I’ve just posted R A T T L E D, my rules / campaign framework / “web app” for no-prep Skeleton adventure gaming that you can run from your phone.
Get it here:
If you paid attention in Hebrew/Sunday School, you might know some of these.
I’ve got a big collection that I’m updating all the time; here’s a selection. (Next time, you might get bonus quotations from Boethius.)
Can I forget any longer the treasures of wickedness in the house of the wicked, and the scant measure that is accursed?
Thou shalt tread upon the lion and adder: the young lion and the dragon shalt thou trample under feet.
2 I will go before thee, and make the crooked places straight: I will break in pieces the gates of brass, and cut in sunder the bars of iron:
3 And I will give thee the treasures of darkness, and hidden riches of secret places
Plunder the silver,plunder the gold!There is no end of the treasureor of the wealth of all precious things.
Surely a man goes about as a shadow! Surely for nothing they are in turmoil; man heaps up wealth and does not know who will gather!
I remove the boundaries of peoples, and plunder their treasures; like a bull I bring down those who sit on thrones.
And he spake unto them, saying, Return with much riches unto your tents, and with very much cattle, with silver, and with gold, and with brass, and with iron, and with very much raiment: divide the spoil of your enemies with your brethren.
Through a land of trouble and anguish,from where come the lioness and the lion,the adder and the flying fiery serpent,they carry their riches on the backs of donkeys,and their treasures on the humps of camels,to a people that cannot profit them.
5 Thou shalt not be afraid for the terror by night; nor for the arrow that flieth by day;
6 Nor for the pestilence that walketh in darkness; nor for the destruction that wasteth at noonday.
7 A thousand shall fall at thy side, and ten thousand at thy right hand; but it shall not come nigh thee.
8 Only with thine eyes shalt thou behold and see the reward of the wicked.
Who rises up for me against the wicked? Who stands up for me against evildoers?
His mouth is filled with cursing and deceit and oppression; under his tongue are mischief and iniquity.
He sits in ambush in the villages; in hiding places he murders the innocent. His eyes stealthily watch for the helpless;
he lurks in ambush like a lion in his thicket; he lurks that he may seize the poor; he seizes the poor when he draws him into his net.
The helpless are crushed, sink down, and fall by his might.
He says in his heart, “God has forgotten, he has hidden his face, he will never see it.”
Pathfinder 2 put out playtest docs. Here’s the first dungeon but annotated by yrs trvly to be actually usable at the table:
Time to talk about it.
Consistent, classy theme. We’ve got a goblin tribe with a weirdo leader in the sewers, stealing things, occuyping and desecrating an area formerly sacred to a death goddess. Fine by me. Easy to drop into whatever.
There’s kind of a loop maybe. If you connect A7 and A12 via secret/concealed portal, you’re golden. Do that.
Some okay traps.
Holy water that gives you vision of future.
Stuff that happens (really good!) when you reconsecrate a holy place.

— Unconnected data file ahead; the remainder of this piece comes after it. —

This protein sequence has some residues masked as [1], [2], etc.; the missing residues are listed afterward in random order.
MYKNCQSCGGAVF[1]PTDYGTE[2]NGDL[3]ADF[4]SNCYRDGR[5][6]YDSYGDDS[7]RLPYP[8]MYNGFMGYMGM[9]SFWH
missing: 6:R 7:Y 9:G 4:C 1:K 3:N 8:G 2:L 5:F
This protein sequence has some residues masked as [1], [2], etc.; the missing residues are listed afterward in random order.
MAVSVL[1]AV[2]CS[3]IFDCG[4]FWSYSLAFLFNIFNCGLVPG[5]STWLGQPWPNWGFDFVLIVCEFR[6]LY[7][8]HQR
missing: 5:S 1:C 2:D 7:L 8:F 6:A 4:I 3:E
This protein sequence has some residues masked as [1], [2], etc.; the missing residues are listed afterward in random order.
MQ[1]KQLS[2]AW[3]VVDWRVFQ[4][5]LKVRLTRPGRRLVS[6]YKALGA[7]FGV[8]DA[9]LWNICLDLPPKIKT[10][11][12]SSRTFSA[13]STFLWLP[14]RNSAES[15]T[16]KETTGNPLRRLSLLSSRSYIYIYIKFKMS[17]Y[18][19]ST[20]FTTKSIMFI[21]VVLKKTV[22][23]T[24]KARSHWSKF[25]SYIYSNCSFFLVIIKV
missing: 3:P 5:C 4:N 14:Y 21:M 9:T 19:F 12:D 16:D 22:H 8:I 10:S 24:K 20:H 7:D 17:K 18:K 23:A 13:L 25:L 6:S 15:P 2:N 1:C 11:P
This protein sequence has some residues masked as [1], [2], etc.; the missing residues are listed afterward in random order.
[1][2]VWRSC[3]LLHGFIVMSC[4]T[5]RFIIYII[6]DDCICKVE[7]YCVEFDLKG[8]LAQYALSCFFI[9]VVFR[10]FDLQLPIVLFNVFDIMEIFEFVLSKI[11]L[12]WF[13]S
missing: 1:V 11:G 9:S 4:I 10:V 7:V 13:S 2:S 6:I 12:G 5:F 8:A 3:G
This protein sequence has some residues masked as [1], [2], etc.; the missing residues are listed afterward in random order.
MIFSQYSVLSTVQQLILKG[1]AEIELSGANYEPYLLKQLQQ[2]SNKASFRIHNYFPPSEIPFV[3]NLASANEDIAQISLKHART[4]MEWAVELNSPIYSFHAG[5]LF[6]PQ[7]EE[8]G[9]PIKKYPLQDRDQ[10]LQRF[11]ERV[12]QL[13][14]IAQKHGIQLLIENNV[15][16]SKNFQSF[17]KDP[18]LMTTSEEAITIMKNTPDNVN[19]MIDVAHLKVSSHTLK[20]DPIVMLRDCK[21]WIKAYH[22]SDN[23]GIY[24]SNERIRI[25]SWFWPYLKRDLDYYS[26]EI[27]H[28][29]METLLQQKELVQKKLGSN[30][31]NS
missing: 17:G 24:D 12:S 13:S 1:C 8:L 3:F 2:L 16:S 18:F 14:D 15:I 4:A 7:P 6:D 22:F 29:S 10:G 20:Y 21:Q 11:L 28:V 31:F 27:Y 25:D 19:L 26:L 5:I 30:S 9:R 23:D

Locked doors, stuck doors.
Written as if for aliens from Despacito.
Writers paid by word?
No map annotations.
Map originally had black background, obviously due to collusion with Big Printer Ink.
Seriously, written for a race of brains-in-vats.
Why can’t the BBG just be a fat goblin or a smart goblin or a weirdo goblin or even a hobgoblin, why’s it gotta be a shapeshifter whatever pretending to be a hobgoblin? Who cares? Chad weirdo goblin > fake shapeshifter. And yes, I know the annotation says vampire(?)/bugbear, but who cares if it’s a bugbear or hobgoblin that’s not even one of those?
Too small, too linear, too horizontal. Add a sublevel, some empty rooms, something.
Needs another faction or an interesting NPC.
PF2 seems far too fiddly for my tastes, but that’s really not a problem with the module.
Recently, I read a G+ post from Alex about how he hates stocking dungeons, especially from random tables, and feels a twinge of guilt at this realization.
I feel the same way about the “received” method of stocking, where, for each room, you roll a die on a table to see what kind of thing to put there (monster, monster and treasure, trap, special, nothing), then on subtables to determine the species of that thing to put there.
That method works, but it works as a mechanical exercise that’s better performed by a computer. It’s padding out content. Sometimes perhaps you will want to do this, in which case it will not strike you as drudgery but as exactly what is needed.
And yet shew I unto you a more excellent way.
For this to work, your dungeon needs to have a backstory, a way it got the way it is now, complete with figures who were responsible for it and the legacy of their actions. If you don’t have that in mind, it won’t work, and you can use the received method instead.
But let’s say your dungeon does have a story, either in its particularly as This Dungeon, or as an example of A Kind of Place.
For instance, your dungeon could have a particular identity in your mind, as The Grave of Confessor Eustace. Or you could have just written “Saint Grave” on your overland map, because a “Saint Grave” is a thing in your setting, but you don’t know anything of particular interest about this grave here.